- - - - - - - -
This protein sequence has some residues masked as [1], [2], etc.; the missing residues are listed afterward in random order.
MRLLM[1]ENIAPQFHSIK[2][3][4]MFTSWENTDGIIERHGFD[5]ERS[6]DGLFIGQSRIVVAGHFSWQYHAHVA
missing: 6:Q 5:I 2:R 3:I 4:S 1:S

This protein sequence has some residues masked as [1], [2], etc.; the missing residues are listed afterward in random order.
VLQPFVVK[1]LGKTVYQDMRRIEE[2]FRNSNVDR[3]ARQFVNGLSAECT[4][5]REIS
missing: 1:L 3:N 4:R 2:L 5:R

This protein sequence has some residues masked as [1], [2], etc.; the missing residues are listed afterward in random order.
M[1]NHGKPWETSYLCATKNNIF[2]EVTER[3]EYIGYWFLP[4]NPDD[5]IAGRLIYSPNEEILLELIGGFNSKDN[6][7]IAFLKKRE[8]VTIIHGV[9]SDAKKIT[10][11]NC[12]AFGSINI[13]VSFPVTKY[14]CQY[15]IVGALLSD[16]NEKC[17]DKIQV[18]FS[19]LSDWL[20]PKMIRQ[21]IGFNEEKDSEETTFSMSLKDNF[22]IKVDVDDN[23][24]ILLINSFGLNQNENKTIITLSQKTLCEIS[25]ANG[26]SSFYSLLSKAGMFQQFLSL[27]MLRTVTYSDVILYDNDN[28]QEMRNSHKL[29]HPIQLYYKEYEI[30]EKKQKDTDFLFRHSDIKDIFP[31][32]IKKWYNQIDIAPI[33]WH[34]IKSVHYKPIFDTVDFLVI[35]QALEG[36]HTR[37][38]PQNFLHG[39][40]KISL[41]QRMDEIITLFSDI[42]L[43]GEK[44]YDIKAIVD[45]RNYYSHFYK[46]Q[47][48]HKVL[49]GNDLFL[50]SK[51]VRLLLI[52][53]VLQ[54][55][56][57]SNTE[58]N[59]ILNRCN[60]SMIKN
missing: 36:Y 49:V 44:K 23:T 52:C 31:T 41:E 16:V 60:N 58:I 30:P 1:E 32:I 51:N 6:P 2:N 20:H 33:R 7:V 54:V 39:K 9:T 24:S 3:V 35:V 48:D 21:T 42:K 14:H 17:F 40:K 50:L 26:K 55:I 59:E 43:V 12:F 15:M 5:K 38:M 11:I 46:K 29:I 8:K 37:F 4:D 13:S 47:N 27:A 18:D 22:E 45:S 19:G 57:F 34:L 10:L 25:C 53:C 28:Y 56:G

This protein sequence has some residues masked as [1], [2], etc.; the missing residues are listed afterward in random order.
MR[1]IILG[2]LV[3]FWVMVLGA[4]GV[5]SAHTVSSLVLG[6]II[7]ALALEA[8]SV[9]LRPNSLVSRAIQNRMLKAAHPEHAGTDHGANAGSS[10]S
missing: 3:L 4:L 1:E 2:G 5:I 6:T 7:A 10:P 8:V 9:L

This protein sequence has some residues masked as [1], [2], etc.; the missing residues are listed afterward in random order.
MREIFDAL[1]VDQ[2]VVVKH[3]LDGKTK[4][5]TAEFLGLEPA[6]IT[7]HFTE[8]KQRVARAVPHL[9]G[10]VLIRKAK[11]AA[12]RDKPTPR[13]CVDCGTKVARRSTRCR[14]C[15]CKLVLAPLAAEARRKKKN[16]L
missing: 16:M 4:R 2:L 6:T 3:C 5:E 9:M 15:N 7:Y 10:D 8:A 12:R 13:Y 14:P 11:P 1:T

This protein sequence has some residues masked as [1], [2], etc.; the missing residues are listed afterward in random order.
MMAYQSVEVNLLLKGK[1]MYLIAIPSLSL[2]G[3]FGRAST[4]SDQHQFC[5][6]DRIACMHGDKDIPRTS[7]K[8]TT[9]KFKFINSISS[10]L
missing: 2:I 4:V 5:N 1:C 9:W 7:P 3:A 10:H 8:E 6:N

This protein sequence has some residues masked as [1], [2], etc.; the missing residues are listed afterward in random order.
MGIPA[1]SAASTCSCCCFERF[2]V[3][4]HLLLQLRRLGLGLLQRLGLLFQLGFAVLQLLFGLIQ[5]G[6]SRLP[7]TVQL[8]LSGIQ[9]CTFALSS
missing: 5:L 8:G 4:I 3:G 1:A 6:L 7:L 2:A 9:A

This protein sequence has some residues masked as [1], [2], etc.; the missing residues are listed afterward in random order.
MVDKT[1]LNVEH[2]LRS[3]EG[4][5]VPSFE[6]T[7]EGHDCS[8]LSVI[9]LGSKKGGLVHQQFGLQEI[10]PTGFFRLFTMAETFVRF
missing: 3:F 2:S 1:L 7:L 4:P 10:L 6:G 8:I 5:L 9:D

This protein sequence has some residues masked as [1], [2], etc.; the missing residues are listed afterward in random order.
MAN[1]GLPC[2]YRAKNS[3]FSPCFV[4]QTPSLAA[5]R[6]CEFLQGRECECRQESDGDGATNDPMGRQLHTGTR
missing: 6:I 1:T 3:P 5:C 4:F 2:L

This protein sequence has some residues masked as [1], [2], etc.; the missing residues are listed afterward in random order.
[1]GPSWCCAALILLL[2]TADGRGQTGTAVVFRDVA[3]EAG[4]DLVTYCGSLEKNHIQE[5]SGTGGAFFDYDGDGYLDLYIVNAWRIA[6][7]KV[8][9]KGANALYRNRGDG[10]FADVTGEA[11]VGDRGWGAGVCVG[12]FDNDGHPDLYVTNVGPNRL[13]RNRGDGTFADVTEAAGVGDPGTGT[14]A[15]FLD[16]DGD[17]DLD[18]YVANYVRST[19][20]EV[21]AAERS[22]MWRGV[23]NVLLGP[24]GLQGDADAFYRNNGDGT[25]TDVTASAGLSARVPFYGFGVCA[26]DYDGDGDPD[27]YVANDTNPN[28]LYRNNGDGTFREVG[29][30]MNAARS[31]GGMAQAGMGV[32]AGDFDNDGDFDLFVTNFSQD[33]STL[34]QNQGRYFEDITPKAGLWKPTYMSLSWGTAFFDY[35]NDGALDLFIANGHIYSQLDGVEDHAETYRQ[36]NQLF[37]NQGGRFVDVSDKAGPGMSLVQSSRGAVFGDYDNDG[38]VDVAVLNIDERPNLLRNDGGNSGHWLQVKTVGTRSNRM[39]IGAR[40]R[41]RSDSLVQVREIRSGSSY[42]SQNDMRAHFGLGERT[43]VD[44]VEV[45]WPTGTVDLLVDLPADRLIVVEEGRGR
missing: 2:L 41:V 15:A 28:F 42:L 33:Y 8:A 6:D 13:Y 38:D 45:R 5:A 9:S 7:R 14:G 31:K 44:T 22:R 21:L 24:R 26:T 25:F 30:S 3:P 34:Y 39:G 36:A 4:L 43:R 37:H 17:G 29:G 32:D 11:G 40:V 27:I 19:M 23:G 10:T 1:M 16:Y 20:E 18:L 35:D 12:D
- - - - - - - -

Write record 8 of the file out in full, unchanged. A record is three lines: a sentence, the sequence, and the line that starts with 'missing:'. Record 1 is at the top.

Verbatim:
This protein sequence has some residues masked as [1], [2], etc.; the missing residues are listed afterward in random order.
MVDKT[1]LNVEH[2]LRS[3]EG[4][5]VPSFE[6]T[7]EGHDCS[8]LSVI[9]LGSKKGGLVHQQFGLQEI[10]PTGFFRLFTMAETFVRF
missing: 3:F 2:S 1:L 7:L 4:P 10:L 6:G 8:I 5:L 9:D